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Industry Report

Industry reports, briefs and video-clips issued by Samsung Economic Research Institute

Will the Semiconductor Market Recover in the Second Half?

Will the Semiconductor Market Recover in the Second Half?

JEONG Dong-Young

July 25, 2008

Transcript

Welcome to our video program. I am Dong-Young Jeong from the Technology and Industry department.

Memory chips are a mainstay industry in Korea, and one of the industries where Korean firms have gained the most ground against their Japanese counterparts. In Japan, however, local semiconductor manufacturers are showing signs of a recovery after a virtual “lost decade” of stagnation. Things are less rosy in Korea, where the semiconductor industry has recovered somewhat from the slump in 2007 but remains below expectations. Accordingly, related industries have begun to express concern on prospects for the industry. Today, we will review the current status of the semiconductor market as well as its prospects throughout the second half of the year.

Let's look at the price trend in semiconductors from a supply and demand perspective. The price of 512 mega-bit DDR2 DRAMs, which fell to 95 cents in January 2008, reversed course and rose upward from mid January. After prices fell back in May, prices have stayed around US$ 1 ever since.

The prices of 8 giga-bit MLC (Multi-level Cell) NAND flash memory, which had fallen down to US$ 2.5 in April, bounced back to US$ 3.4 in May. Prices started to swing down sharply from late May again. Since then, prices have been moving laterally around US$ 2.3.

Current memory prices are experiencing only limited movement. What will be the prices of semiconductors in the future? Simply put, the prices of memory will likely bounce back somewhat, but dramatic rises are not in the cards. Let's go over the reasons for this in detail.

First, there are no favorable factors to boost demand for DRAMs. DRAM prices have risen because second tier DRAM makers, which suffered losses when DRAM prices plunged in 2007, reduced DRAM capacity expansion in the first quarter of this year.

Under these circumstances, PC OEM companies purchased large quantities of DRAM in preparation for high PC demand in the second half. This exerted upward pressure on spot prices of DRAM, pushing them up to $1.05. Now, as PC companies have built their inventories, DRAM prices have fallen down to under US$ 1 and are currently moving in a small band.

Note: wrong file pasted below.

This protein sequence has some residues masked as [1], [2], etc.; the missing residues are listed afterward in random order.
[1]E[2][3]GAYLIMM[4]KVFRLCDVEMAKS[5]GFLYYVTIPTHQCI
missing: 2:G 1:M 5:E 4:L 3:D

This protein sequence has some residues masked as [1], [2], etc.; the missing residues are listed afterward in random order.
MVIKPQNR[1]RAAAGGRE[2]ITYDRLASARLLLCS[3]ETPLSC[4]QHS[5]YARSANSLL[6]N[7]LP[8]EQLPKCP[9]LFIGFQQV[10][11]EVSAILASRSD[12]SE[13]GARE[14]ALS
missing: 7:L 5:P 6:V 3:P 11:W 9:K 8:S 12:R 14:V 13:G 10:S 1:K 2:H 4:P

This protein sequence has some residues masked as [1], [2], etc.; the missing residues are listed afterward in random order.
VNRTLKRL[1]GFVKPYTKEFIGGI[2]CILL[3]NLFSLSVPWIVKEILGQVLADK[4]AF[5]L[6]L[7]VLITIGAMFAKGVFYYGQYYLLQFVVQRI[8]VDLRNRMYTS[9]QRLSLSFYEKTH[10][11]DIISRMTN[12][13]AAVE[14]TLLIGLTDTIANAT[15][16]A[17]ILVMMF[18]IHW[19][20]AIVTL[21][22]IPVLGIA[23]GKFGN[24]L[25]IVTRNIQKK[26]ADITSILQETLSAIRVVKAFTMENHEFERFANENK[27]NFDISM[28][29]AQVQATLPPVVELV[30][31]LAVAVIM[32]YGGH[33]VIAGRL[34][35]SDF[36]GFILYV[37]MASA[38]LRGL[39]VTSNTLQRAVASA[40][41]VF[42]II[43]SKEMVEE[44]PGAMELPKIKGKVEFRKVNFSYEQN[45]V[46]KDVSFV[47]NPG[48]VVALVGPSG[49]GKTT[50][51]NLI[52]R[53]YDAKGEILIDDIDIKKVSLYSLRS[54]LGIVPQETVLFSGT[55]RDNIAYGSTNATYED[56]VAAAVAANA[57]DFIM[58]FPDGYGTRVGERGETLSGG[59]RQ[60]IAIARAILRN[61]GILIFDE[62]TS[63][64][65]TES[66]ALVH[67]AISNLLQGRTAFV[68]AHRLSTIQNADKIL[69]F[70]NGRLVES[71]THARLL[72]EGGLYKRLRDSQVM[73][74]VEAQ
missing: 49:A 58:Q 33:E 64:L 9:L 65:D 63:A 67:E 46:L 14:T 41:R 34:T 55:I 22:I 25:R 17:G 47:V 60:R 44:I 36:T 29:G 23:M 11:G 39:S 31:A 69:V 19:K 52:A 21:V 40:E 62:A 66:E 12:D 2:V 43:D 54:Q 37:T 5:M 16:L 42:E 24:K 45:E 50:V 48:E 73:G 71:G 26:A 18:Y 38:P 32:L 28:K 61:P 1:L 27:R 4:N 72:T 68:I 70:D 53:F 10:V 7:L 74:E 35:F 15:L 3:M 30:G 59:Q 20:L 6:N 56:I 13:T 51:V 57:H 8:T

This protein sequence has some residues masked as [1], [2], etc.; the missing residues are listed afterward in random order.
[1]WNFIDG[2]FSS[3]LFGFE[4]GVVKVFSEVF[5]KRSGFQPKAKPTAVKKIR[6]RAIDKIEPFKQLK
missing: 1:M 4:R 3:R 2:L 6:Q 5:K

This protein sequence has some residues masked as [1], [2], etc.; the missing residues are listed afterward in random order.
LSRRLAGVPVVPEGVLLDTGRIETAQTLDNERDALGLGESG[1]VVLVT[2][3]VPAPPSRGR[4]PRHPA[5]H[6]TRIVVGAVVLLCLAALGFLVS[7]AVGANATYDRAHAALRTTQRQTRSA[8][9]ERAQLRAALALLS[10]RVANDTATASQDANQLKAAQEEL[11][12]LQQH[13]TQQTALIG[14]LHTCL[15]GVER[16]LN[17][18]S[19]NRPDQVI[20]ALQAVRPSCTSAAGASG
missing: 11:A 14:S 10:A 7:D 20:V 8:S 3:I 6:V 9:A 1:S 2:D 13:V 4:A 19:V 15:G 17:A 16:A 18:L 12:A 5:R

Another reason for the slower-than-expected recovery in semiconductors is that PC manufacturing is more dominated by a few companies. Recently, the laptop computer market has been growing fast. As it claims over 40% of total PC demand, PC manufacturers have fallen into fierce competition. Furthermore, there is a phenomenon where rich companies grow ever larger while marginal players lose market share. The market share of top level PC brands continues to increase while that of second tier PC manufacturers is experiencing a slump. As top-level PC manufacturers secure stable supplies of high quality DRAMs by increasing DRAM contract volume, the contract prices of DRAM have risen slightly. However, the overall demand for DRAM in the spot market fell, causing DRAM spot prices to drop.

In addition, the slowdown in the global economy in the third quarter will continue to exert a negative influence on the PC market. This is considered another limiting factor in the growth of the DRAM industry.

Of course, there are some factors to improve the current imbalance of supply and demand gradually in the second half. On the supply side, there will be a full-scale switchover in DRAM processing in the industry and leading DRAM makers will likely increase production aggressively. However, DRAM supplies will not increase sharply as leading DRAM makers are expected to reduce old production facilities, while second tier DRAM makers will reduce investment to deal with mounting losses and to upgrade from current processing technology. Accordingly, the imbalance of supply and demand is likely to improve slightly in the second half compared to the first half.

In a nutshell, the memory chip market will improve only slightly, causing Korean memory chip makers to face some difficulties. Also, companies willing to change processing technology from trench technology to stack technology, such as Infinion and Nanya, will suffer more in the second half.

Korean chip makers, as the current leaders in the memory chip market can still establish a more solid foundation by treating this crisis as an opportunity and upgrading their competitiveness and technological skills.

Thank you for watching. I'm Dong-Young Cheong.

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